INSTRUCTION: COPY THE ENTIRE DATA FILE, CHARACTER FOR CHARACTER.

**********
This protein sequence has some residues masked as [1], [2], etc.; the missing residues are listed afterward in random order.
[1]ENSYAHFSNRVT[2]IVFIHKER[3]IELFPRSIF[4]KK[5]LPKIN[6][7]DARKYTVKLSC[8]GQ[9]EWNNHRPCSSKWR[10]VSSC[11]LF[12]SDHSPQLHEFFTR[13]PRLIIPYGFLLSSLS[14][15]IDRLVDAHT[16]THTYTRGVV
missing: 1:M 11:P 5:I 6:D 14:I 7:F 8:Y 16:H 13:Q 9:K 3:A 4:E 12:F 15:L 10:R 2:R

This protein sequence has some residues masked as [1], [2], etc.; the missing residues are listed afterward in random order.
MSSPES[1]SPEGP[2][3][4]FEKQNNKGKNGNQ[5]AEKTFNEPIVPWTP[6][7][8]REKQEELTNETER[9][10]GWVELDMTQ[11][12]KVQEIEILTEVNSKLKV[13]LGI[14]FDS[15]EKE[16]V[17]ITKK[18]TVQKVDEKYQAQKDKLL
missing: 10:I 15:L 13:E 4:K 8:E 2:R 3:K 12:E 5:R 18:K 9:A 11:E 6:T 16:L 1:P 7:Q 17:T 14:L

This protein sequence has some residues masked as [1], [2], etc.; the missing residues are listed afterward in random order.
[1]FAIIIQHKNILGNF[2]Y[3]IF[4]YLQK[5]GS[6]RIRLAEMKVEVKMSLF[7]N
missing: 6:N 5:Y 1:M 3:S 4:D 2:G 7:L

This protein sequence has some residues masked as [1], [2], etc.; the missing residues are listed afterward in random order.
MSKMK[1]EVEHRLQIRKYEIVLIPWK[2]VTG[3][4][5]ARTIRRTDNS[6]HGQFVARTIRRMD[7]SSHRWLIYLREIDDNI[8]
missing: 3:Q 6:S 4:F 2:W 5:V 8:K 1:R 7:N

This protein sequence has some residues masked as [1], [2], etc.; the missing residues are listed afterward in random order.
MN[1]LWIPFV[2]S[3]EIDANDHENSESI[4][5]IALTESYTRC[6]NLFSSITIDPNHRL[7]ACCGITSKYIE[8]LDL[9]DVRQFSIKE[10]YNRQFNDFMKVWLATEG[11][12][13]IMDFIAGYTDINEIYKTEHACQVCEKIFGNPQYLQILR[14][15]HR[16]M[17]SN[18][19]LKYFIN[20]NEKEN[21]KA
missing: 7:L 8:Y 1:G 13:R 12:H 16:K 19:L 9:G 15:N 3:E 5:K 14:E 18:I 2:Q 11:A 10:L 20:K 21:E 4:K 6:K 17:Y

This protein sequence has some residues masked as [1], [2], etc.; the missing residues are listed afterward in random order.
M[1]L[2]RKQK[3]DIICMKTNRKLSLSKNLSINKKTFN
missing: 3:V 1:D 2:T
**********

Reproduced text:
This protein sequence has some residues masked as [1], [2], etc.; the missing residues are listed afterward in random order.
[1]ENSYAHFSNRVT[2]IVFIHKER[3]IELFPRSIF[4]KK[5]LPKIN[6][7]DARKYTVKLSC[8]GQ[9]EWNNHRPCSSKWR[10]VSSC[11]LF[12]SDHSPQLHEFFTR[13]PRLIIPYGFLLSSLS[14][15]IDRLVDAHT[16]THTYTRGVV
missing: 1:M 11:P 5:I 6:D 14:I 7:F 8:Y 16:H 13:Q 9:K 3:A 4:E 12:F 15:L 10:R 2:R

This protein sequence has some residues masked as [1], [2], etc.; the missing residues are listed afterward in random order.
MSSPES[1]SPEGP[2][3][4]FEKQNNKGKNGNQ[5]AEKTFNEPIVPWTP[6][7][8]REKQEELTNETER[9][10]GWVELDMTQ[11][12]KVQEIEILTEVNSKLKV[13]LGI[14]FDS[15]EKE[16]V[17]ITKK[18]TVQKVDEKYQAQKDKLL
missing: 10:I 15:L 13:E 4:K 8:E 2:R 3:K 12:E 5:R 18:K 9:A 11:E 6:T 16:L 1:P 7:Q 17:T 14:L

This protein sequence has some residues masked as [1], [2], etc.; the missing residues are listed afterward in random order.
[1]FAIIIQHKNILGNF[2]Y[3]IF[4]YLQK[5]GS[6]RIRLAEMKVEVKMSLF[7]N
missing: 6:N 5:Y 1:M 3:S 4:D 2:G 7:L

This protein sequence has some residues masked as [1], [2], etc.; the missing residues are listed afterward in random order.
MSKMK[1]EVEHRLQIRKYEIVLIPWK[2]VTG[3][4][5]ARTIRRTDNS[6]HGQFVARTIRRMD[7]SSHRWLIYLREIDDNI[8]
missing: 3:Q 6:S 4:F 2:W 5:V 8:K 1:R 7:N

This protein sequence has some residues masked as [1], [2], etc.; the missing residues are listed afterward in random order.
MN[1]LWIPFV[2]S[3]EIDANDHENSESI[4][5]IALTESYTRC[6]NLFSSITIDPNHRL[7]ACCGITSKYIE[8]LDL[9]DVRQFSIKE[10]YNRQFNDFMKVWLATEG[11][12][13]IMDFIAGYTDINEIYKTEHACQVCEKIFGNPQYLQILR[14][15]HR[16]M[17]SN[18][19]LKYFIN[20]NEKEN[21]KA
missing: 7:L 8:Y 1:G 13:R 12:H 16:K 19:L 9:G 15:N 3:E 5:K 14:E 18:I 2:Q 11:A 10:L 20:K 21:E 4:K 6:K 17:Y

This protein sequence has some residues masked as [1], [2], etc.; the missing residues are listed afterward in random order.
M[1]L[2]RKQK[3]DIICMKTNRKLSLSKNLSINKKTFN
missing: 3:V 1:D 2:T